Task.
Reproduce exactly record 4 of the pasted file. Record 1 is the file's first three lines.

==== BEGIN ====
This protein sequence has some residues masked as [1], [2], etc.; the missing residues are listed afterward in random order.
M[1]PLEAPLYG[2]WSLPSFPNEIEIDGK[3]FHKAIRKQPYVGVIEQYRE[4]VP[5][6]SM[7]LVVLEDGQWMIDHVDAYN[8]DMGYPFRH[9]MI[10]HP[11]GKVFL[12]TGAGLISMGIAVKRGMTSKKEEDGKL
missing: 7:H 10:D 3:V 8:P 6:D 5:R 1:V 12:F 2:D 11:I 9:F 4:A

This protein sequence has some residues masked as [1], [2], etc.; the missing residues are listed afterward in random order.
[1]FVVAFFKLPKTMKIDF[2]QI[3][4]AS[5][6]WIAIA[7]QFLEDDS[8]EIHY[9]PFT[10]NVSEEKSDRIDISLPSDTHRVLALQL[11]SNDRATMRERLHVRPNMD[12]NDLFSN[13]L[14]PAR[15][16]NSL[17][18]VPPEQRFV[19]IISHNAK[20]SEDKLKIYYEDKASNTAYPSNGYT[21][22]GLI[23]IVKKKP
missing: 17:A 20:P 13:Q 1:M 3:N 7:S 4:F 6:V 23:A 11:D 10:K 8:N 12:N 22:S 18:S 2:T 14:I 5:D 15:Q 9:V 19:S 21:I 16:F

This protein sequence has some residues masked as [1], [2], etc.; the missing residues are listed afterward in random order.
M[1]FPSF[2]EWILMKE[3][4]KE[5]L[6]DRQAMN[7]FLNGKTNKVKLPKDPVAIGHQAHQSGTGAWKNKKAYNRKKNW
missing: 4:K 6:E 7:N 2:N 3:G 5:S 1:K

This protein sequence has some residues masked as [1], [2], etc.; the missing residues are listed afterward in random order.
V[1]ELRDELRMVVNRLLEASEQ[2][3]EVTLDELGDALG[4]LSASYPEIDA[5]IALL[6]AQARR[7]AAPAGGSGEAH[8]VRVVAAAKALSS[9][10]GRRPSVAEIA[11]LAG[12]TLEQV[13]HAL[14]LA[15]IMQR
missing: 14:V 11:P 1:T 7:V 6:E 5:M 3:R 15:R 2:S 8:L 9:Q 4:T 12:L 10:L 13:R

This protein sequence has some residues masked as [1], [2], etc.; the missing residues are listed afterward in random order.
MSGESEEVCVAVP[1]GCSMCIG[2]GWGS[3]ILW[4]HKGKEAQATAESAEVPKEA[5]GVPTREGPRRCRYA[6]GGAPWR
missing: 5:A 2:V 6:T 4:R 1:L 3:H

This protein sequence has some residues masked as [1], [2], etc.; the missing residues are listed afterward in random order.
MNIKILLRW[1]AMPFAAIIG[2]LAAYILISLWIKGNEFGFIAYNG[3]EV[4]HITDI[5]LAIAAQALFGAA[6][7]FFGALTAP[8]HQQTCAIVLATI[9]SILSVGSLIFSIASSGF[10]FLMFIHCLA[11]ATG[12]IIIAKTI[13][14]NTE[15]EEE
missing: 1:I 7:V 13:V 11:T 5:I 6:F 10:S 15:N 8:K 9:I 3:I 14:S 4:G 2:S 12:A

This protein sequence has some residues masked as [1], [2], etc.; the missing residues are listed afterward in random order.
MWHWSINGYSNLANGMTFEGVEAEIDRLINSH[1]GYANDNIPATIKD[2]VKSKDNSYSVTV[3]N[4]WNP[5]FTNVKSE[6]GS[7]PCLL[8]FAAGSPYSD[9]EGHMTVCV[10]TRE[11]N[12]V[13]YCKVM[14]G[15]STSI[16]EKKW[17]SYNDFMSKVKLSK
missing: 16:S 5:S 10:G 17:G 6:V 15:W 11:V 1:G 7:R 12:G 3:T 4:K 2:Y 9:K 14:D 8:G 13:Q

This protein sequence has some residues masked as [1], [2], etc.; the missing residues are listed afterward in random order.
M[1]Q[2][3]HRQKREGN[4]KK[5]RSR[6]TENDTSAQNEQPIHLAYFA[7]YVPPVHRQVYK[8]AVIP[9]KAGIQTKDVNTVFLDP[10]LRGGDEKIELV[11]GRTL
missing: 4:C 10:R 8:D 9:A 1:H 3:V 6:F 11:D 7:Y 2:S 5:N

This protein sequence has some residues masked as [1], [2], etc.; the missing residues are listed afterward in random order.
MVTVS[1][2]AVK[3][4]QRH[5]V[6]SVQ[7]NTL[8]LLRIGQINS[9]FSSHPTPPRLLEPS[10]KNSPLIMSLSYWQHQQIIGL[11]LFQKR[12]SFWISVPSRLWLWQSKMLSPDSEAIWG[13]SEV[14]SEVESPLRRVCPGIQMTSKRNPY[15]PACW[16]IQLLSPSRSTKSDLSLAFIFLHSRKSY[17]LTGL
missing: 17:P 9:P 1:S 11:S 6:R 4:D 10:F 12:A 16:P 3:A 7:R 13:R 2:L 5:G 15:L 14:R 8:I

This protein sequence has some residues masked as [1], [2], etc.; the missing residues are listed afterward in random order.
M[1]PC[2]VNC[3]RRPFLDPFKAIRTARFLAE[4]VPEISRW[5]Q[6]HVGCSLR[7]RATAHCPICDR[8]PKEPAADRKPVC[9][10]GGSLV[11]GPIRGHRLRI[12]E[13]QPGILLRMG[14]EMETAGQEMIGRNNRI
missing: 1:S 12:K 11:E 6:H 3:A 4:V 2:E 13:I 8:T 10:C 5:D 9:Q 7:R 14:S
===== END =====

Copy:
This protein sequence has some residues masked as [1], [2], etc.; the missing residues are listed afterward in random order.
V[1]ELRDELRMVVNRLLEASEQ[2][3]EVTLDELGDALG[4]LSASYPEIDA[5]IALL[6]AQARR[7]AAPAGGSGEAH[8]VRVVAAAKALSS[9][10]GRRPSVAEIA[11]LAG[12]TLEQV[13]HAL[14]LA[15]IMQR
missing: 14:V 11:P 1:T 7:V 6:E 5:M 3:R 15:R 2:S 8:L 9:Q 4:T 12:L 10:L 13:R